Wednesday, May 23, 2012

Letters and Lovers: Paris and Helen

With Byblis and Caunus in Metamorphoses 9, Ovid returns to the epistolary mode of his Heroides. Several of the letters are in pairs, with a lover's overture followed by a response from the beloved. The snippet below is taken from the pair which Ovid composed for Paris and Helen. Paris is visiting the palace of Menelaos at Sparta. Menelaos is away, leaving Helen to entertain his Phrygian guest.

Paris writes:

Don’t think I divided the waves with my ship carrying goods –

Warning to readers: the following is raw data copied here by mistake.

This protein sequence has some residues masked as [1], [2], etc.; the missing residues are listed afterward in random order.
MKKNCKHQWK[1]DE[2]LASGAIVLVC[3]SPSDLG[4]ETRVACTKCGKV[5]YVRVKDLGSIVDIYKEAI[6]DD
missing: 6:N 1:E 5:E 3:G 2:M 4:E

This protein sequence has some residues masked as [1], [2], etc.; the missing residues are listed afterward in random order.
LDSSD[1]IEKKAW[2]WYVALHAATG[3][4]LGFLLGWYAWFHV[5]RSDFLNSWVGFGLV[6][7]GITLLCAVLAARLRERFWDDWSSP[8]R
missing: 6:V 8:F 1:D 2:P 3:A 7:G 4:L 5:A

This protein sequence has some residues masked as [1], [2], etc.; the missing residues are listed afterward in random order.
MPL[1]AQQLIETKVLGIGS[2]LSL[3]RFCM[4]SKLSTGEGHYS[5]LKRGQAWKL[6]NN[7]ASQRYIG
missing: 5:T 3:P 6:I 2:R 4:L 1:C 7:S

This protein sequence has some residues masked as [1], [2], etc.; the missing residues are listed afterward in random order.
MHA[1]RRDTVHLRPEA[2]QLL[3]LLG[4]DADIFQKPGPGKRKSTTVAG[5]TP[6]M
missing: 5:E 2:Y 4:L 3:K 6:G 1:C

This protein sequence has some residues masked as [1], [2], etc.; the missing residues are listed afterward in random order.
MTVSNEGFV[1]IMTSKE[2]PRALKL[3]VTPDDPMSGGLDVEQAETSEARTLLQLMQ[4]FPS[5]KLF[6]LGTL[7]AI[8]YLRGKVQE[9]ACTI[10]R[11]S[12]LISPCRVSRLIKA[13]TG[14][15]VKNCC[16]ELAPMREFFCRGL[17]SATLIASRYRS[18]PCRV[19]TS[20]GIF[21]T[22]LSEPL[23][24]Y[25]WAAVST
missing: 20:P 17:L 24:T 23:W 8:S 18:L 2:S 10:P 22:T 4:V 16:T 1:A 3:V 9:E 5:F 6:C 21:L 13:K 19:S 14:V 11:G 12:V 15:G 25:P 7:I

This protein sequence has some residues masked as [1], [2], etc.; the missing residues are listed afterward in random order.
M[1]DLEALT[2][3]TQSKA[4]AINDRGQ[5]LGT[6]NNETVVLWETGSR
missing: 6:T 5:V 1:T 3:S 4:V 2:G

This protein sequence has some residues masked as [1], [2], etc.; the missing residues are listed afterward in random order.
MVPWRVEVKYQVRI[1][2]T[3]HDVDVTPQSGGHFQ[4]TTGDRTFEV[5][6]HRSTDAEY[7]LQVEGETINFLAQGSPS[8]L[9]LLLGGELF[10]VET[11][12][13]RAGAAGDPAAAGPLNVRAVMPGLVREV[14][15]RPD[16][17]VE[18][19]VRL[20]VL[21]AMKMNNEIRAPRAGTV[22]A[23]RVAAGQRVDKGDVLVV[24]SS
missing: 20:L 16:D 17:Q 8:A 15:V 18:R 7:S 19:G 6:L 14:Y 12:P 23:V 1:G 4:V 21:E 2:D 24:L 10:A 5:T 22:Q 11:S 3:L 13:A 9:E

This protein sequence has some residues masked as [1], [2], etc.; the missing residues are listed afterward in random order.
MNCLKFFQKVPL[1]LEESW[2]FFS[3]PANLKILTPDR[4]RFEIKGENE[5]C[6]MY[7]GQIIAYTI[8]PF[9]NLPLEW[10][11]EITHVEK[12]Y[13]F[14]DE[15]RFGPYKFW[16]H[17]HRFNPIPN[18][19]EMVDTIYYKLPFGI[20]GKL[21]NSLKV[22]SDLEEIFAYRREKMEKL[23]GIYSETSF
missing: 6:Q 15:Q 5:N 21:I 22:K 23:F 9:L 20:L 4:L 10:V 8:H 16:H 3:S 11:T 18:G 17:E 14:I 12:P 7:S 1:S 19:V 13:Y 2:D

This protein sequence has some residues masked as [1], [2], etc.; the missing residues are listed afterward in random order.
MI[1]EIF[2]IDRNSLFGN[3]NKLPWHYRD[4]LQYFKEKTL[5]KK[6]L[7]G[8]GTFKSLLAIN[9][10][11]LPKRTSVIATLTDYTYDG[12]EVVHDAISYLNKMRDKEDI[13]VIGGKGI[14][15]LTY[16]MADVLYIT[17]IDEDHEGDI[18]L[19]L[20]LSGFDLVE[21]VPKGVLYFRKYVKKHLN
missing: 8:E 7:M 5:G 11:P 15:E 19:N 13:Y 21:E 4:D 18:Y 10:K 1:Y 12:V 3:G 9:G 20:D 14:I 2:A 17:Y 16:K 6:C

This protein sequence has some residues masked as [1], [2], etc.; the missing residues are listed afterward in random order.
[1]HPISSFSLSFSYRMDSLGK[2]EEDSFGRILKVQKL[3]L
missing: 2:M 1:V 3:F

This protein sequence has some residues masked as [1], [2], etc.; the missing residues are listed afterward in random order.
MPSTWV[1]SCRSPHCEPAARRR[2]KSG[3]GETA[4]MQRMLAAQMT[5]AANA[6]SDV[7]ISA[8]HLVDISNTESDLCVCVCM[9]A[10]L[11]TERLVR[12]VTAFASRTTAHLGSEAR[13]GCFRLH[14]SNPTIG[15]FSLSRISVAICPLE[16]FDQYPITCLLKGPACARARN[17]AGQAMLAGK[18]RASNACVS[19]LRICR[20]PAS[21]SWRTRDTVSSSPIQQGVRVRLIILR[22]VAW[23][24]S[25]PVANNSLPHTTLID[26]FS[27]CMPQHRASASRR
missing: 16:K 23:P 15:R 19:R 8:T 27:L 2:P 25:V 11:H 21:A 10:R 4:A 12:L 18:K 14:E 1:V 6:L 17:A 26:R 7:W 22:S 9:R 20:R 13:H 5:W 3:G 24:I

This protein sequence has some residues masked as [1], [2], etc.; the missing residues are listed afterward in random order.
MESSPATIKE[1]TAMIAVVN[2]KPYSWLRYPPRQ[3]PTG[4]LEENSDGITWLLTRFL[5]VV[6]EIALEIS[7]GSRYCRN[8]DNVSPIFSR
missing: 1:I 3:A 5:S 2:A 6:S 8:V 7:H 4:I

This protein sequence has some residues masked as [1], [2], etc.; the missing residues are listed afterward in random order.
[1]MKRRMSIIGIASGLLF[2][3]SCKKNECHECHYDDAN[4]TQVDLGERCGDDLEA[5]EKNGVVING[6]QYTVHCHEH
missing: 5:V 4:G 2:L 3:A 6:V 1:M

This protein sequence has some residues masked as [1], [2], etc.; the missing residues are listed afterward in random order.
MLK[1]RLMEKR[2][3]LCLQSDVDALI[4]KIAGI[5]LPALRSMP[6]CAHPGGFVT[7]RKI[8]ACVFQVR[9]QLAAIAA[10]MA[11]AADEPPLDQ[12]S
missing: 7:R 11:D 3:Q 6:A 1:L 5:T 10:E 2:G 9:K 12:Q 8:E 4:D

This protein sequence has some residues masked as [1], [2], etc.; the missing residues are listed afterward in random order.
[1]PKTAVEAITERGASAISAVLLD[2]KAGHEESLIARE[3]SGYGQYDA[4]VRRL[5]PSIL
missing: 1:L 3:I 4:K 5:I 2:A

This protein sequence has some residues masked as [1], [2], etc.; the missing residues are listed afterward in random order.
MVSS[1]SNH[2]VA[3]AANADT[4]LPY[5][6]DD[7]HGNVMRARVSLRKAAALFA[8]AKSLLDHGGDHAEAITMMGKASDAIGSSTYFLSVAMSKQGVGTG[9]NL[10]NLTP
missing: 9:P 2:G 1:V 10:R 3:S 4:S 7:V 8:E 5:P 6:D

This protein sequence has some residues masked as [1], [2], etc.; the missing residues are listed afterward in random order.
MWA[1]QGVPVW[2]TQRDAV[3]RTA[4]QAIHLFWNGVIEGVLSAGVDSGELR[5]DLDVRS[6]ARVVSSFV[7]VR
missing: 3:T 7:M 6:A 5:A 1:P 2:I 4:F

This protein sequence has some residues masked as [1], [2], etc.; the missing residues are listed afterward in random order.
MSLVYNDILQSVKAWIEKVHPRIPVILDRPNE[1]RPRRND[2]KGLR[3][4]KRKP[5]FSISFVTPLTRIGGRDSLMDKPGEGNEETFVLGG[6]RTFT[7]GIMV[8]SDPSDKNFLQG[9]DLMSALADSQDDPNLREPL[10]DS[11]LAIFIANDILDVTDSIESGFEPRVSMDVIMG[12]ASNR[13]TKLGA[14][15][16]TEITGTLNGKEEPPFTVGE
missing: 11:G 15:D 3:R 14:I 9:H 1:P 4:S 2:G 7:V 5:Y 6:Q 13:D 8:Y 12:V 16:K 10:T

the wealth I have the gods can keep.
Nor have I come just to visit the towns of Greece:
my kingdom’s cities are far richer.
I seek you, whom lovely Venus drives towards my bed:
I wished for you before you were known to me.
Your face was in my mind before I saw you with my eyes:
news of your fame first brought me the wound.

Paris to Helen, from Ovid, Heroides

A prose version of Paris to Helen and Helen to Paris is here.

Wax writing tablet and styluses

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